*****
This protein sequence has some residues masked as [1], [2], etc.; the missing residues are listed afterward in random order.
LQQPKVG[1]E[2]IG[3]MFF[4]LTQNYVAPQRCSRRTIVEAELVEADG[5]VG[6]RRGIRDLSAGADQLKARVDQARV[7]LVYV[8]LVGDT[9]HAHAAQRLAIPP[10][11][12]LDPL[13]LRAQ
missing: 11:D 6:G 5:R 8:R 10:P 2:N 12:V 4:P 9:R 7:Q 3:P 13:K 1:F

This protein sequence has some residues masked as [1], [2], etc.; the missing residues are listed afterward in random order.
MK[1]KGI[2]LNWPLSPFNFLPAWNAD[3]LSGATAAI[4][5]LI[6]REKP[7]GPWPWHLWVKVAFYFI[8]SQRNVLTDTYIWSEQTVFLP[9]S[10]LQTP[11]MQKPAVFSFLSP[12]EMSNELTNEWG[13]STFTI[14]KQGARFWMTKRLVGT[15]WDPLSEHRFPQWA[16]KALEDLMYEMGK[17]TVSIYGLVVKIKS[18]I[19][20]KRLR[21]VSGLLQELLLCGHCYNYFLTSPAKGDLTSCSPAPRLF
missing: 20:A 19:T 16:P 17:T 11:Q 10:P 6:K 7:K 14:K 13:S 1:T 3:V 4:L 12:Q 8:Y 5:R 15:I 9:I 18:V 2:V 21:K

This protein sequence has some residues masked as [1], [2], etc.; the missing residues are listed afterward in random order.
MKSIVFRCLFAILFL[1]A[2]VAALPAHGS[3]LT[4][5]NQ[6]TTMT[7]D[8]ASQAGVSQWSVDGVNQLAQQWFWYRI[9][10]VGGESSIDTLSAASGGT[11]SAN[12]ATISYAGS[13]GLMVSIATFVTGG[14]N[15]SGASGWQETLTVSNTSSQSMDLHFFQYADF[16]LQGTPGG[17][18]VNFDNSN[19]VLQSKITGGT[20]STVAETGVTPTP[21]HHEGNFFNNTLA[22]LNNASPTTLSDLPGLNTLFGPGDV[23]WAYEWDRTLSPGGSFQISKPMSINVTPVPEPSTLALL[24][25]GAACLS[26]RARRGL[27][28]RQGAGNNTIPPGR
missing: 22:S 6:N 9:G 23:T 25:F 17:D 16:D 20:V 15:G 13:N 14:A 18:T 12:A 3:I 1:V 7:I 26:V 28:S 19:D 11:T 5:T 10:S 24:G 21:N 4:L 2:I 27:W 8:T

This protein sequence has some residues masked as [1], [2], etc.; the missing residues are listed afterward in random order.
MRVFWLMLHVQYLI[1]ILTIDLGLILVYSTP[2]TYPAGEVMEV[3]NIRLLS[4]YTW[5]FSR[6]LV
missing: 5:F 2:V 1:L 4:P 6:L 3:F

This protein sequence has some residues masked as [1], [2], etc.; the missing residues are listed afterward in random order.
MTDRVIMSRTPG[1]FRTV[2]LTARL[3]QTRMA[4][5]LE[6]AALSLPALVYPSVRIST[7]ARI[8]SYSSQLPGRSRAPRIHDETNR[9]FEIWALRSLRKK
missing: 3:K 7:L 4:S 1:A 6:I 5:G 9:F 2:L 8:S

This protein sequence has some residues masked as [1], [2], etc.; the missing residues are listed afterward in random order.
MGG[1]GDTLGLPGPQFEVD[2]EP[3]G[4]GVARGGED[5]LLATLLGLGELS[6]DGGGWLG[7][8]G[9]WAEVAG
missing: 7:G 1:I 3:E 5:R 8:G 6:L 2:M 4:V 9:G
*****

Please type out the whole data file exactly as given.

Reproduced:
This protein sequence has some residues masked as [1], [2], etc.; the missing residues are listed afterward in random order.
LQQPKVG[1]E[2]IG[3]MFF[4]LTQNYVAPQRCSRRTIVEAELVEADG[5]VG[6]RRGIRDLSAGADQLKARVDQARV[7]LVYV[8]LVGDT[9]HAHAAQRLAIPP[10][11][12]LDPL[13]LRAQ
missing: 11:D 6:G 5:R 8:R 10:P 2:N 12:V 4:P 9:R 7:Q 3:P 13:K 1:F

This protein sequence has some residues masked as [1], [2], etc.; the missing residues are listed afterward in random order.
MK[1]KGI[2]LNWPLSPFNFLPAWNAD[3]LSGATAAI[4][5]LI[6]REKP[7]GPWPWHLWVKVAFYFI[8]SQRNVLTDTYIWSEQTVFLP[9]S[10]LQTP[11]MQKPAVFSFLSP[12]EMSNELTNEWG[13]STFTI[14]KQGARFWMTKRLVGT[15]WDPLSEHRFPQWA[16]KALEDLMYEMGK[17]TVSIYGLVVKIKS[18]I[19][20]KRLR[21]VSGLLQELLLCGHCYNYFLTSPAKGDLTSCSPAPRLF
missing: 20:A 19:T 16:P 17:T 11:Q 10:P 6:K 7:K 14:K 13:S 1:T 3:V 4:L 12:Q 8:Y 5:R 15:I 9:I 18:V 2:V 21:K

This protein sequence has some residues masked as [1], [2], etc.; the missing residues are listed afterward in random order.
MKSIVFRCLFAILFL[1]A[2]VAALPAHGS[3]LT[4][5]NQ[6]TTMT[7]D[8]ASQAGVSQWSVDGVNQLAQQWFWYRI[9][10]VGGESSIDTLSAASGGT[11]SAN[12]ATISYAGS[13]GLMVSIATFVTGG[14]N[15]SGASGWQETLTVSNTSSQSMDLHFFQYADF[16]LQGTPGG[17][18]VNFDNSN[19]VLQSKITGGT[20]STVAETGVTPTP[21]HHEGNFFNNTLA[22]LNNASPTTLSDLPGLNTLFGPGDV[23]WAYEWDRTLSPGGSFQISKPMSINVTPVPEPSTLALL[24][25]GAACLS[26]RARRGL[27][28]RQGAGNNTIPPGR
missing: 22:S 6:N 9:G 23:T 25:F 17:D 16:D 20:V 15:G 13:N 14:A 18:T 12:A 3:I 1:V 7:I 26:V 28:S 19:D 11:T 5:T 10:S 24:G 21:N 4:L 2:I 27:W 8:T

This protein sequence has some residues masked as [1], [2], etc.; the missing residues are listed afterward in random order.
MRVFWLMLHVQYLI[1]ILTIDLGLILVYSTP[2]TYPAGEVMEV[3]NIRLLS[4]YTW[5]FSR[6]LV
missing: 5:F 2:V 1:L 4:P 6:L 3:F

This protein sequence has some residues masked as [1], [2], etc.; the missing residues are listed afterward in random order.
MTDRVIMSRTPG[1]FRTV[2]LTARL[3]QTRMA[4][5]LE[6]AALSLPALVYPSVRIST[7]ARI[8]SYSSQLPGRSRAPRIHDETNR[9]FEIWALRSLRKK
missing: 3:K 7:L 4:S 1:A 6:I 5:G 9:F 2:L 8:S

This protein sequence has some residues masked as [1], [2], etc.; the missing residues are listed afterward in random order.
MGG[1]GDTLGLPGPQFEVD[2]EP[3]G[4]GVARGGED[5]LLATLLGLGELS[6]DGGGWLG[7][8]G[9]WAEVAG
missing: 7:G 1:I 3:E 5:R 8:G 6:L 2:M 4:V 9:G